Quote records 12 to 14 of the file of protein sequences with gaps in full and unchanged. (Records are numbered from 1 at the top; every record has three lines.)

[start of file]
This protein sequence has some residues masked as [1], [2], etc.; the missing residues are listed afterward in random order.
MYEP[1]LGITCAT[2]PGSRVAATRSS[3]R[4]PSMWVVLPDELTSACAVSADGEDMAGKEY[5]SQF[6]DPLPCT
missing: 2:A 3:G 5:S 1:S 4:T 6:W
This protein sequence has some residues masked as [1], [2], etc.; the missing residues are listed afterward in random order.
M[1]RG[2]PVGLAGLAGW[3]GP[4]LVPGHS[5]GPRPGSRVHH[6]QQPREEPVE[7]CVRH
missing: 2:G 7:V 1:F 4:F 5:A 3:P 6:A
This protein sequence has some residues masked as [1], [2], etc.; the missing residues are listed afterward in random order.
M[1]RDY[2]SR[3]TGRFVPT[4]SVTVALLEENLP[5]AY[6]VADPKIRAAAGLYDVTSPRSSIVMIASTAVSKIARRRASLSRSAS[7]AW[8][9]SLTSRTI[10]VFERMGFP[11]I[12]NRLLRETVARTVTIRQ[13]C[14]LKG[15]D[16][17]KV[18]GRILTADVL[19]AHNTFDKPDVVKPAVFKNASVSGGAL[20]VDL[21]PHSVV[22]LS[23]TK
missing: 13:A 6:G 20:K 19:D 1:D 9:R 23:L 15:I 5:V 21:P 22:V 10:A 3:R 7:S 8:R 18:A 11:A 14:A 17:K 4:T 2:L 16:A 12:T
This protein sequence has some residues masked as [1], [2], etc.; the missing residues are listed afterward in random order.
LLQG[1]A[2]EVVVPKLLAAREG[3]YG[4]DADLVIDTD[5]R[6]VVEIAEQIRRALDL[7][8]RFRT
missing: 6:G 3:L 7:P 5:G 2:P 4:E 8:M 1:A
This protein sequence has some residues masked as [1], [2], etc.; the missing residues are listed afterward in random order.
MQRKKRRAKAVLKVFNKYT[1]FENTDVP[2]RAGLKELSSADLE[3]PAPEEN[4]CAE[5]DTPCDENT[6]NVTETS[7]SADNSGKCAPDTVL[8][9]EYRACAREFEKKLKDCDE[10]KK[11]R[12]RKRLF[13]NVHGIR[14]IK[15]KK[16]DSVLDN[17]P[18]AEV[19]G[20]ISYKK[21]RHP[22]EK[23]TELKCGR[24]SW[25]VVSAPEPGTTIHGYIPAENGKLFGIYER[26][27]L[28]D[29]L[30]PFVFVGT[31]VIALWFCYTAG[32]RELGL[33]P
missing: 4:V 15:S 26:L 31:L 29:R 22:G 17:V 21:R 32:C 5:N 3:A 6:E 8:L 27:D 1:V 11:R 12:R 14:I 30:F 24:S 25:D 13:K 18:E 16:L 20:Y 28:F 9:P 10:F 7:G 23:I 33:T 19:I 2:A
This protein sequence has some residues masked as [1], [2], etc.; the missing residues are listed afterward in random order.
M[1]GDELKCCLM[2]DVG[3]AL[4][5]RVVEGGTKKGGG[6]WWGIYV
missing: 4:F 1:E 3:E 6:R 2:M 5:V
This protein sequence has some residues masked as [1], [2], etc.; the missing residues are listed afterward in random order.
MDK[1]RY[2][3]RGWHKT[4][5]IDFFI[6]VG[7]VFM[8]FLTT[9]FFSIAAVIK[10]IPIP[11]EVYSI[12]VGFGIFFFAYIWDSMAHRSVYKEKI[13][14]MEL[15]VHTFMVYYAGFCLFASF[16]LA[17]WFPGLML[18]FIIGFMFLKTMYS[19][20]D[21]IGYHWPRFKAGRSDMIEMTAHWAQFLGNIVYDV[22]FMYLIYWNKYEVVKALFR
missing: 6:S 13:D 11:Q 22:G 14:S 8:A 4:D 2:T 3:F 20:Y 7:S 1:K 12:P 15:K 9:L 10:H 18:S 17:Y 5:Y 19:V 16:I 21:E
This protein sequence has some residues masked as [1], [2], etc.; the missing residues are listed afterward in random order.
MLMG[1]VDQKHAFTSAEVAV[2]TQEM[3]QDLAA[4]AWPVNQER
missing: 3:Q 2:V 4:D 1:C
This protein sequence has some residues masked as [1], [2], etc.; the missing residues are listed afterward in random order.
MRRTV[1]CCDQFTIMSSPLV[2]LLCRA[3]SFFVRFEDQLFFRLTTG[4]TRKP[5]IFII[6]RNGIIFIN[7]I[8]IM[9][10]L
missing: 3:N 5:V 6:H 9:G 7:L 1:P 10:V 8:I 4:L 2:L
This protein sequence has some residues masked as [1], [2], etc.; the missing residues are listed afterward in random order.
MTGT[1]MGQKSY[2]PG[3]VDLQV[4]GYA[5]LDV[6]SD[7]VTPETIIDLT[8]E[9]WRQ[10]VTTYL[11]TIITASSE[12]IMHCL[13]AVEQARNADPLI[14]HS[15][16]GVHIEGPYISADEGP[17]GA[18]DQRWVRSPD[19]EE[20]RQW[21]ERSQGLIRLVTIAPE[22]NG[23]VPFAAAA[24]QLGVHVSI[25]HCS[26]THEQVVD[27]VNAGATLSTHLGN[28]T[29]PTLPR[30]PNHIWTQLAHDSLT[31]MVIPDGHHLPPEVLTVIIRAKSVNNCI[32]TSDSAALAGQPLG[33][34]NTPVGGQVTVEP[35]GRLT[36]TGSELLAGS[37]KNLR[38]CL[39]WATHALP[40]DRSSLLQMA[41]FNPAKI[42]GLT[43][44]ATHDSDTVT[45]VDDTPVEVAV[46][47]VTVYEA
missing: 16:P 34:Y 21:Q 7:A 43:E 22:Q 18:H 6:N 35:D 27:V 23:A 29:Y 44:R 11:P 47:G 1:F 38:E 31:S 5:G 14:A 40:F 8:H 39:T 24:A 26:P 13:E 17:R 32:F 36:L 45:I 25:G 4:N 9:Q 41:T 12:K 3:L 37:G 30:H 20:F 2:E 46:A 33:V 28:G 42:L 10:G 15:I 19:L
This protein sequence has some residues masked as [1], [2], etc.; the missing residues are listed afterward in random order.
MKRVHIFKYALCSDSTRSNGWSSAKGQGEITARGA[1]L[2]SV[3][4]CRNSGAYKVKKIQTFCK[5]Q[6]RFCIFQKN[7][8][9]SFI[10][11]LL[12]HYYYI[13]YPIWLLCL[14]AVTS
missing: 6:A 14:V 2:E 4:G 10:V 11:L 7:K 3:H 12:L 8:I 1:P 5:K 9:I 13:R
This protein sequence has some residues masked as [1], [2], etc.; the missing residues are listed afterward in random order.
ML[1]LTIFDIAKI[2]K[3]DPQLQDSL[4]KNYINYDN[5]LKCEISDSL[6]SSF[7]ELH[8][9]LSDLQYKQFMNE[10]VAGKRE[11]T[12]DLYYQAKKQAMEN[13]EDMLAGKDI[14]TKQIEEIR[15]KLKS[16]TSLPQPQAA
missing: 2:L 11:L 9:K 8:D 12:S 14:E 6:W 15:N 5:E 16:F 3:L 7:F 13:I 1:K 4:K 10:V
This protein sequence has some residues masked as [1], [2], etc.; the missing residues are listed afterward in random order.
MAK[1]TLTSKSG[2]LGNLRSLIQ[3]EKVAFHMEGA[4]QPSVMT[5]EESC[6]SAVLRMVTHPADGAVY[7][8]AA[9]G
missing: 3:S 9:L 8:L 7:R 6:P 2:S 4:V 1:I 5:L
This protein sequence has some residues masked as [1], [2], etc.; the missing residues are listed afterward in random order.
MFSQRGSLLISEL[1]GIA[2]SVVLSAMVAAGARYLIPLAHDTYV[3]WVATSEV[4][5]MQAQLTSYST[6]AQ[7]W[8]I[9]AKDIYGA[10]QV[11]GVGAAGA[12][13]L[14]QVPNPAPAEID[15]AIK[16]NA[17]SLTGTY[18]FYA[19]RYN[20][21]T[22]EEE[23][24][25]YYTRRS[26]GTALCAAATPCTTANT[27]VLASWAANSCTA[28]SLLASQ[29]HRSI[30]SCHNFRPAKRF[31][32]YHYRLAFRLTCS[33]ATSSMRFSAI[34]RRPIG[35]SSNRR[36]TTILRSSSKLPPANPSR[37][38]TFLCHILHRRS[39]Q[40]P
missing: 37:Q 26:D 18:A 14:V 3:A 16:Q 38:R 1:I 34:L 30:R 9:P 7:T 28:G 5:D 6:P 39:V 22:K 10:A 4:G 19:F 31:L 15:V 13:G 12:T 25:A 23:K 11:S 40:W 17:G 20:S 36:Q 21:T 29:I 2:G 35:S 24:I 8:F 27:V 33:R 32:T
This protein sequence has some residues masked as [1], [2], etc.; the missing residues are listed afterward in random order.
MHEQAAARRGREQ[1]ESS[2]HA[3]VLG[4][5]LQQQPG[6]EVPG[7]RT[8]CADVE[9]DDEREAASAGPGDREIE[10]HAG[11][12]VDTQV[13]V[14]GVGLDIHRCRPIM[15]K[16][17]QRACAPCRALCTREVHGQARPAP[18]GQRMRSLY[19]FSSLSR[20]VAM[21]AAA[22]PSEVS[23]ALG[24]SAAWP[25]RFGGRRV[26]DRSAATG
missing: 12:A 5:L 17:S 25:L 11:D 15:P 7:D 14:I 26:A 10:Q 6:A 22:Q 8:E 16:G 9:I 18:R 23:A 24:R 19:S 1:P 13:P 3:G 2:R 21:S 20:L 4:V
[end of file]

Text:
This protein sequence has some residues masked as [1], [2], etc.; the missing residues are listed afterward in random order.
ML[1]LTIFDIAKI[2]K[3]DPQLQDSL[4]KNYINYDN[5]LKCEISDSL[6]SSF[7]ELH[8][9]LSDLQYKQFMNE[10]VAGKRE[11]T[12]DLYYQAKKQAMEN[13]EDMLAGKDI[14]TKQIEEIR[15]KLKS[16]TSLPQPQAA
missing: 2:L 11:L 9:K 8:D 12:S 14:E 6:W 15:N 5:E 16:F 3:L 7:F 13:I 1:K 4:K 10:V
This protein sequence has some residues masked as [1], [2], etc.; the missing residues are listed afterward in random order.
MAK[1]TLTSKSG[2]LGNLRSLIQ[3]EKVAFHMEGA[4]QPSVMT[5]EESC[6]SAVLRMVTHPADGAVY[7][8]AA[9]G
missing: 3:S 9:L 8:L 7:R 6:P 2:S 4:V 1:I 5:L
This protein sequence has some residues masked as [1], [2], etc.; the missing residues are listed afterward in random order.
MFSQRGSLLISEL[1]GIA[2]SVVLSAMVAAGARYLIPLAHDTYV[3]WVATSEV[4][5]MQAQLTSYST[6]AQ[7]W[8]I[9]AKDIYGA[10]QV[11]GVGAAGA[12][13]L[14]QVPNPAPAEID[15]AIK[16]NA[17]SLTGTY[18]FYA[19]RYN[20][21]T[22]EEE[23][24][25]YYTRRS[26]GTALCAAATPCTTANT[27]VLASWAANSCTA[28]SLLASQ[29]HRSI[30]SCHNFRPAKRF[31][32]YHYRLAFRLTCS[33]ATSSMRFSAI[34]RRPIG[35]SSNRR[36]TTILRSSSKLPPANPSR[37][38]TFLCHILHRRS[39]Q[40]P
missing: 37:Q 26:D 18:A 14:V 3:A 16:Q 38:R 1:I 34:L 30:R 9:P 7:T 28:G 5:D 6:P 39:V 22:K 10:A 4:G 19:F 31:L 15:V 13:G 12:T 25:A 23:K 11:S 40:W 17:G 20:S 36:Q 21:T 29:I 2:G 35:S 24:I 8:F 27:V 33:R 32:T